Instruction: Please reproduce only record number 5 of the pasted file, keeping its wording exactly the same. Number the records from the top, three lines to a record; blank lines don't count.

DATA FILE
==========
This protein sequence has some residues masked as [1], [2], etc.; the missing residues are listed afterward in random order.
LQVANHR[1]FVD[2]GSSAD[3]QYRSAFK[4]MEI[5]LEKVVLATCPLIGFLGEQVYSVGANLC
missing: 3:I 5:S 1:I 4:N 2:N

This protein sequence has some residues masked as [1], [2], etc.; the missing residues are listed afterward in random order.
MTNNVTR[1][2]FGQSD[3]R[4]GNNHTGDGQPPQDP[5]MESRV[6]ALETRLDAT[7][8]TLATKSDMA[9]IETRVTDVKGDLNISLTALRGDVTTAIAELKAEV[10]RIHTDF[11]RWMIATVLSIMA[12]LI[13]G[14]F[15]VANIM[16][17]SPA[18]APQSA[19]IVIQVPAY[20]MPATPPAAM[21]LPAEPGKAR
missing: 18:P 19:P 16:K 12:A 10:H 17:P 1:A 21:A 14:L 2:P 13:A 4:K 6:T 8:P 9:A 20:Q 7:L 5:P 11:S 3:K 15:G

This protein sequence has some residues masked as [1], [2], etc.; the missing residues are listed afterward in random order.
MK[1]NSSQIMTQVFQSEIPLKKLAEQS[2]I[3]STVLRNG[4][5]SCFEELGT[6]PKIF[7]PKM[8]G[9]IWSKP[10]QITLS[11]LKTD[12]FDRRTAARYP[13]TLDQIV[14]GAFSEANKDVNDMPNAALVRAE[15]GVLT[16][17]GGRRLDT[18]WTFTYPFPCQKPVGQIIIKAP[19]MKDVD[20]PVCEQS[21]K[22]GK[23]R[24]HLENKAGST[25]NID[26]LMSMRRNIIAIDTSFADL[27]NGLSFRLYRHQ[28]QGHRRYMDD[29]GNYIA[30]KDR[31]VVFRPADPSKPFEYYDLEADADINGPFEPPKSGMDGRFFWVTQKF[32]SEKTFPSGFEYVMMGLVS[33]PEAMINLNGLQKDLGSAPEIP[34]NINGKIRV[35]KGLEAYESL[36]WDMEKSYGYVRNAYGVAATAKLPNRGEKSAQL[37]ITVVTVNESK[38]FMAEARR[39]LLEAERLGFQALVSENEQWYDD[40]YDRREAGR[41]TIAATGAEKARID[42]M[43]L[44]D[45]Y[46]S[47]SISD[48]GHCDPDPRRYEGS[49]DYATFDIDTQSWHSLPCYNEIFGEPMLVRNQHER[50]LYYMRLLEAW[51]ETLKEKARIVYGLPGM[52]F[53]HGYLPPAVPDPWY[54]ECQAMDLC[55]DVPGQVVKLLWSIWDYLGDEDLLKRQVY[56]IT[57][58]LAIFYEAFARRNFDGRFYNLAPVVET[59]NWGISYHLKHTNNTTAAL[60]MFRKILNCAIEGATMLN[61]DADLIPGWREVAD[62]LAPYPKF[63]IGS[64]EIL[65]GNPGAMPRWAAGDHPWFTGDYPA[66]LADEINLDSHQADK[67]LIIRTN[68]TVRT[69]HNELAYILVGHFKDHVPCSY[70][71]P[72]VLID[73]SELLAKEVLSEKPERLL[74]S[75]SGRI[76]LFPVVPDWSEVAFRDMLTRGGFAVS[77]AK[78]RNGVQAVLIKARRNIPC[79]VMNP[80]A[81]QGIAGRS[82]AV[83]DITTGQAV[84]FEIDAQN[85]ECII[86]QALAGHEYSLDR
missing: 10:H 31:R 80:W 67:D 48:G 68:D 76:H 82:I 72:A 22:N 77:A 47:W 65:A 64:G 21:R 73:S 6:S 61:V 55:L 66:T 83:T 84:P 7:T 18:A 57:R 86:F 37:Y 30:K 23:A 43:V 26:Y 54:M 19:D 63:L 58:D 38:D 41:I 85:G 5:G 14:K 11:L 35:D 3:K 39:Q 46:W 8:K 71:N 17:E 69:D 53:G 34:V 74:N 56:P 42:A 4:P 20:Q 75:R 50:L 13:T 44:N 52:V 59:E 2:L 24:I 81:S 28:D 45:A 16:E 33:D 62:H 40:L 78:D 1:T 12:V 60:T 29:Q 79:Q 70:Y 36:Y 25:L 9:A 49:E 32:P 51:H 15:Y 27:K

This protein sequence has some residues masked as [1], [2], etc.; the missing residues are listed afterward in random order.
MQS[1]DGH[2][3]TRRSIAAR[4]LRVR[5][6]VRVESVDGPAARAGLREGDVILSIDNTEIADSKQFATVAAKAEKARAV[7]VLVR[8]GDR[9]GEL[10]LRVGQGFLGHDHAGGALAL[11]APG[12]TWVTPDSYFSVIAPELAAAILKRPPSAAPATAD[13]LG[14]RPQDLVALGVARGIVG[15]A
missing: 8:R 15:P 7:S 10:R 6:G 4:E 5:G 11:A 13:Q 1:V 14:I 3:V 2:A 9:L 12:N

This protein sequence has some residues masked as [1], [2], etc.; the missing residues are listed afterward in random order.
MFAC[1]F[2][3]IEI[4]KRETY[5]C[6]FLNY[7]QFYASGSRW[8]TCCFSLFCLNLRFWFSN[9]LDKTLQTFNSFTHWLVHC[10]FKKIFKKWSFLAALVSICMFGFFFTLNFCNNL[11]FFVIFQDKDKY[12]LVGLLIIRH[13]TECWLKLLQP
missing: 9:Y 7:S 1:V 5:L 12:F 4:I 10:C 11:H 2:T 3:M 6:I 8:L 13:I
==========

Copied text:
This protein sequence has some residues masked as [1], [2], etc.; the missing residues are listed afterward in random order.
MFAC[1]F[2][3]IEI[4]KRETY[5]C[6]FLNY[7]QFYASGSRW[8]TCCFSLFCLNLRFWFSN[9]LDKTLQTFNSFTHWLVHC[10]FKKIFKKWSFLAALVSICMFGFFFTLNFCNNL[11]FFVIFQDKDKY[12]LVGLLIIRH[13]TECWLKLLQP
missing: 9:Y 7:S 1:V 5:L 12:F 4:I 10:C 11:H 2:T 3:M 6:I 8:L 13:I